In February 2017, Anika was visited at home by a mobile trader, which sold consumer goods on credit. Anika purchased a home entertainment system for over $3,000. She signed a loan contract which required her to make weekly payments of $22 towards the purchase price.
After several months, Anika started missing payments. She decided she couldn’t afford the loan and contacted the mobile trader to cancel her contract. The mobile trader told her she could cancel her contract and receive a refund, but she would be charged a $628 cancellation fee.
Anika was unhappy with the mobile trader’s cancellation fee, so she went to a financial mentor for advice. The financial mentor told Anika that she could never have afforded the loan, and it was inappropriate for the mobile trader to have granted her the loan in the first place. The financial mentor thought the mobile trader had breached its responsible lending obligations when it decided to grant the loan.
To resolve her complaint, Anika wanted the mobile trader to refund the money she had paid and waive its cancellation fee.
The mobile trader did not think it had breached any responsible lending obligations. It said that it had asked Anika for details of her income and expenses before it granted the loan. The mobile trader then calculated Anika’s budget, and determined she could afford the loan. It took the view that Anika could afford the loan, so it had not done anything wrong when it decided to grant the loan.
Anika’s financial mentor referred a complaint to FSCL on Anika’s behalf.
We found the mobile trader had not met its obligations under the Responsible Lending Code, as it had not made sufficient inquiries into whether Anika could afford the loan. The information provided by Anika raised several red flags which should have prompted the mobile trader to make further inquiries.
The mobile trader’s budget showed Anika received $400 in beneficiary income per week, but paid no rent. There was, however, a note in the budget saying that Anika’s rent was paid by Work and Income New Zealand. Anika told us that while Work and Income did pay her rent, it was deducted from her $400 per week income. The mobile trader’s budget recorded her full $400 income, but didn’t make any deductions for rent.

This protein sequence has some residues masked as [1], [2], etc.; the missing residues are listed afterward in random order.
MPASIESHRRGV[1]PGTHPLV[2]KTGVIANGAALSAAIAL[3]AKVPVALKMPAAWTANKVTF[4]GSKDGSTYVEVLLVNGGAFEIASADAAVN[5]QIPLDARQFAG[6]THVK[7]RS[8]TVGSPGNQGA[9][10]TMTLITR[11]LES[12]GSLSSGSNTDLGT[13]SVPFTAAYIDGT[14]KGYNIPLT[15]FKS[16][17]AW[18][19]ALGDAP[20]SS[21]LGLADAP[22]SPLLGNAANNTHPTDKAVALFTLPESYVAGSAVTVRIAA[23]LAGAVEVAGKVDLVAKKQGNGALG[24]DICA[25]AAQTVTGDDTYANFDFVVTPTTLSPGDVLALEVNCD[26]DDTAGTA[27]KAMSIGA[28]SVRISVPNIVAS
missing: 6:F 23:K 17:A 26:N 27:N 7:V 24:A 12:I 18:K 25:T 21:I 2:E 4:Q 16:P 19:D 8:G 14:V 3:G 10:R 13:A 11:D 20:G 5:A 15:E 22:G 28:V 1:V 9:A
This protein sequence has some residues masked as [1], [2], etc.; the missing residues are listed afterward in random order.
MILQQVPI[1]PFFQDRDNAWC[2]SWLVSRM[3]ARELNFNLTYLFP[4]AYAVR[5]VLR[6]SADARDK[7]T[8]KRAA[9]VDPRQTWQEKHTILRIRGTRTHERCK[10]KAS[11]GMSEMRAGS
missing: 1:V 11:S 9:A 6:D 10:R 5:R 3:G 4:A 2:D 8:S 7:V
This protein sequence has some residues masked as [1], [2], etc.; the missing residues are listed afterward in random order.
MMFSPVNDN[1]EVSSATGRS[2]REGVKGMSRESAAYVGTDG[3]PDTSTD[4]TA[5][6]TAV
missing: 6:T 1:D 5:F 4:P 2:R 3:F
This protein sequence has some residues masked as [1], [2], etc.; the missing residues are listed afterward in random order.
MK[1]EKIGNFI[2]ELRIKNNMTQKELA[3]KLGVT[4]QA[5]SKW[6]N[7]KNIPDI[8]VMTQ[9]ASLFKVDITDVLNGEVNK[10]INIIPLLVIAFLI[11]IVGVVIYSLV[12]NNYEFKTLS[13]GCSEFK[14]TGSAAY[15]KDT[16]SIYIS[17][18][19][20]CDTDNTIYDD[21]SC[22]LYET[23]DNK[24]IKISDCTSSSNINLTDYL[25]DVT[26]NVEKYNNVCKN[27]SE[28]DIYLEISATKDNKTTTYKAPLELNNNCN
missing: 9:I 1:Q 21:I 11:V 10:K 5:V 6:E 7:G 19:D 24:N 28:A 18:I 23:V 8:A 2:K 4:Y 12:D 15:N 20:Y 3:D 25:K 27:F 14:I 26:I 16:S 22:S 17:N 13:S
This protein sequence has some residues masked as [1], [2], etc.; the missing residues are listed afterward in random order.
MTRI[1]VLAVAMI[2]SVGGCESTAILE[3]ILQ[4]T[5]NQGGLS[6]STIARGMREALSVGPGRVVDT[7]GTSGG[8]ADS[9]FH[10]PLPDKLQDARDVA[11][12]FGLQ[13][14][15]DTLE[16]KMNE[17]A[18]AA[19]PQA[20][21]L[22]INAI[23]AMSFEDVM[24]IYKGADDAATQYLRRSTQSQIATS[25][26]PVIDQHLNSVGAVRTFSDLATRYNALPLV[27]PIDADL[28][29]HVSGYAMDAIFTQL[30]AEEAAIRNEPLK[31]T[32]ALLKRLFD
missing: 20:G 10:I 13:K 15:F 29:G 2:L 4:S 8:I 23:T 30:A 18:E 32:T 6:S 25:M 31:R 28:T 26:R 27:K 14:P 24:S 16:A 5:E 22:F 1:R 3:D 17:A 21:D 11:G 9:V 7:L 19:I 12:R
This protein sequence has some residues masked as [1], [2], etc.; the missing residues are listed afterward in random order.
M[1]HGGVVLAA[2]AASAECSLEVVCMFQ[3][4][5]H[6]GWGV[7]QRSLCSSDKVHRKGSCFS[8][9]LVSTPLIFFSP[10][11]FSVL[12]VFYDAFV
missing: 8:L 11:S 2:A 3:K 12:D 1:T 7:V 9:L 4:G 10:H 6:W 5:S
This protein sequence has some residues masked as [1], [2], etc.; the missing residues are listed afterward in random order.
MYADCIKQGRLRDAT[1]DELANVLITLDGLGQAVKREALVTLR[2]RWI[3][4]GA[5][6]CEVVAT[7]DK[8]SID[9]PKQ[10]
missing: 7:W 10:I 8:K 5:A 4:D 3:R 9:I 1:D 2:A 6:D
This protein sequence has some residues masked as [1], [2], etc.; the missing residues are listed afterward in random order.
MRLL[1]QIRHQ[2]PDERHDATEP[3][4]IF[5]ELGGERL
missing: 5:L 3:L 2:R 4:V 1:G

The budget also failed to include any information about Anika’s dependants. Anika said she had 6 dependant children living with her at the time the loan was granted, but the cost of caring for the children wasn’t factored into her budget.
The mobile trader’s budget also listed Anika’s food expenses as $50 per week, which we did not consider realistic.
After these factors were taken into account, it was clear that Anika could not afford the loan.
We wrote to the mobile trader, raising our concerns about their affordability assessment. The mobile trader, in response, offered to waive $324 of its $628 cancellation fee.
Anika accepted the mobile trader’s offer.
Insights for participants
The Responsible Lending Code requires lenders to assess whether a potential borrower can afford a loan. When making this assessment, it will not be enough for a lender to rely on the borrower’s statements about their income and expenses. Lenders need to obtain proof of borrowers’ income and expenses, especially where information provided by the borrower seems suspicious or inaccurate.